Velocity : Key metric to secure an effective Sprint Planning

One of key metrics of a Scrum team is Velocity. Even though it’s not mentioned in the Scrum guide, it is still very useful for the Product Owner while planning the Scope of the next Sprint and defining a concrete Sprint Goal.

As the name implies Velocity (consider the team as a vehicle) is a  metric calculated by averaging the total amount of Story Points completed over the number of Sprints within the same period. In practice, the velocity of the teams gets stabilized after a certain number Sprints are left behind. As the number of Sprints increases, the velocity starts oscillating in a regular rhythm.

 

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How do you feel about your Scrum Board?

Every single day, like any other Scrum team in the world, we spend 15 minutes (max) in front of our Scrum board for the Daily Stand-up event. On behalf of the team, I’m confident to share that we really like and enjoy our Scrum board! Here is why;

  • We designed it ourselves. More precisely,  Projera, the company who is coaching Turkcell during the agile transformation process, proposed a few draft layouts to give us an insight. Following that, we, as a team, gave the team a funny name (Maraba Televole)  then designed the logo and the board as well as the layout indicating the various stages of a typical Sprint (PBL, SBL, In Progress, Done, Live, Performance etc. )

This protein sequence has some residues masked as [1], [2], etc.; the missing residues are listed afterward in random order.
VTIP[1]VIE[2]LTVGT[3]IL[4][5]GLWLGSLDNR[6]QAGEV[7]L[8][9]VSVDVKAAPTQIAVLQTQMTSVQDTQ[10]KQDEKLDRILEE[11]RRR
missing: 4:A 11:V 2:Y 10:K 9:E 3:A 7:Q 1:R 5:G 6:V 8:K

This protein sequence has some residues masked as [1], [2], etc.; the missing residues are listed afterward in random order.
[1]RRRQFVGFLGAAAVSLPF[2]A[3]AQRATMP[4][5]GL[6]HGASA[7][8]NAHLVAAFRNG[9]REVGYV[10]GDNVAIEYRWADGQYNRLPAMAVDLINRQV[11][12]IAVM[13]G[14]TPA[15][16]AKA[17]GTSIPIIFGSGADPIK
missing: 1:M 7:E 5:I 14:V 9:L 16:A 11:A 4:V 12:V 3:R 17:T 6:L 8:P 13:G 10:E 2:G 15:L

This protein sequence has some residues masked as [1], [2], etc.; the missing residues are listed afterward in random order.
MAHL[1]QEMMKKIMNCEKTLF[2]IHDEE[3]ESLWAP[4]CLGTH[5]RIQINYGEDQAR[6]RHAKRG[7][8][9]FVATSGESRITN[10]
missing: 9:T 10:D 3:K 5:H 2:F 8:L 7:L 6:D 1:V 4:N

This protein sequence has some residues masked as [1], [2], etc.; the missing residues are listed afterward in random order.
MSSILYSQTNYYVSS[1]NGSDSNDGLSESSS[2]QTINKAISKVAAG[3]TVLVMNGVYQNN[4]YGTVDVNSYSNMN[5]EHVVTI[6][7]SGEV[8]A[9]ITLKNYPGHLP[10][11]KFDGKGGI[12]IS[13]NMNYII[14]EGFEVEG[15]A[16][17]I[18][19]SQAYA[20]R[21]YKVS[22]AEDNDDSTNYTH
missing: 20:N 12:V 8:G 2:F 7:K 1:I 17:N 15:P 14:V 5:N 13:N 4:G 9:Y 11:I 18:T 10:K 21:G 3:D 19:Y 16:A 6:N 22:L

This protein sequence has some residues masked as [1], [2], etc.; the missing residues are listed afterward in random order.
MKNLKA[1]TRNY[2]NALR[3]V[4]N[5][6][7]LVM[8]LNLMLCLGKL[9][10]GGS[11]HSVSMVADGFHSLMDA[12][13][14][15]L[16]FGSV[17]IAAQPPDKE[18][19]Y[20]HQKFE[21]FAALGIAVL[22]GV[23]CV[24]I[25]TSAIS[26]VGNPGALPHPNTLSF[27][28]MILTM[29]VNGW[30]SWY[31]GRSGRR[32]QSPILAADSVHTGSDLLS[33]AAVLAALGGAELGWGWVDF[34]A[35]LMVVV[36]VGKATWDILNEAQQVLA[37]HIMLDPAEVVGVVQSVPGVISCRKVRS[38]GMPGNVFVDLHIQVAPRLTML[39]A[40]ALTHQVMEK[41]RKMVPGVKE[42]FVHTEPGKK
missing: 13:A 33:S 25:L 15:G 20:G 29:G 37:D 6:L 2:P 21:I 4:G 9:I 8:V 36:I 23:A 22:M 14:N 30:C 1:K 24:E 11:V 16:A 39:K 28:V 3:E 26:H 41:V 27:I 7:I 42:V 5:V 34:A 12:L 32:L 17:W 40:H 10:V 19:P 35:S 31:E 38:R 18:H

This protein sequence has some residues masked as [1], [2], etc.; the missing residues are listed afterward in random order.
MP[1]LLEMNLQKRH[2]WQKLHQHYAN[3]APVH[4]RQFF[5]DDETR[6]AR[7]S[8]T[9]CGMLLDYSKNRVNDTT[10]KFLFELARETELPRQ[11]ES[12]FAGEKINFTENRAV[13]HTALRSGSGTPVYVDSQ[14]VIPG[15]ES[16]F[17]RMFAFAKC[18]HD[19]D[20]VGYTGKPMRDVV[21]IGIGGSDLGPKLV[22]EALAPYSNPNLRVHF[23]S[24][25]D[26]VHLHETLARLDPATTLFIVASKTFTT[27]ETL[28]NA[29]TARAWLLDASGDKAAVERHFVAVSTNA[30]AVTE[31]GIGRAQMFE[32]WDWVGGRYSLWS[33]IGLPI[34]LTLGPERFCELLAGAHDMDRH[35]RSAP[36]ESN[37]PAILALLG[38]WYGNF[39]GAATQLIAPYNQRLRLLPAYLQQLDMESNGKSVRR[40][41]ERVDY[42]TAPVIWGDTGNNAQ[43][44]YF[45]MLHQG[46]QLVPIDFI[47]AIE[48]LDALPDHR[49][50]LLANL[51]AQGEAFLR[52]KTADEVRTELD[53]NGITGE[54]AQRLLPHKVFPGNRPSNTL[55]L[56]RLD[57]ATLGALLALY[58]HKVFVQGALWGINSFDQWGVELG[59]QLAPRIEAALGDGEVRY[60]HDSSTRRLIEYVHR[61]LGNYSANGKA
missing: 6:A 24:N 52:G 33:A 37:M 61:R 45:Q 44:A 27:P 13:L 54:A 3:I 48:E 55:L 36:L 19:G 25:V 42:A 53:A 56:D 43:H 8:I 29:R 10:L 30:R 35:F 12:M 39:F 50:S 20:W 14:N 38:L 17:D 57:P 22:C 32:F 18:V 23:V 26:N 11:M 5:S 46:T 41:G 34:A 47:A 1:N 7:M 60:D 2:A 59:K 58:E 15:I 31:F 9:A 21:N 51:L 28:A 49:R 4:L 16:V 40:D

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Does a Scrum team meet more than enough?

One of the most common discussions regarding the Scrum Framework is if there are too many meetings within a Sprint ? Is this allowing enough time for the development team to work towards the Sprint Goal ?  Typically, there are 4 Scrum events defined at the Scrum Guide :

  • Sprint Planning
  • Daily Scrum
  • Sprint Review
  • Sprint Retrospective ( We call this simply as Retro :))

Let’s figure out the total number of hours spent on 4 events along the Sprint. We are running 2 weeks long Sprints and the scheduled events are taking 2 hours, 15 minutes/day, 1 hour and 2 hours respectively. Hence, the number of  hours spent during the event is 7,5 hours within a Sprint. Considering each work day as 8 hours, this refers to almost 10% of the total Sprint time. Depending on the characteristics of the team, this ratio may go up to 15%.

As you would agree spending 10% of the Sprint time for the Scrum events is feasible. In return, the team makes the wise planning driven by the priorities, come together everyday to get fully aligned, share and demonstrate Sprint results with the stakeholders and finally have the opportunity for self-inspection and identify improvement points. If none of these meeting had exist during the Sprint, the team would still need to organize meetings to discuss all the details and probably would spent much more time. In essence, running Scrum events in such a structed way is serving well to the productivity goal of the team among others.

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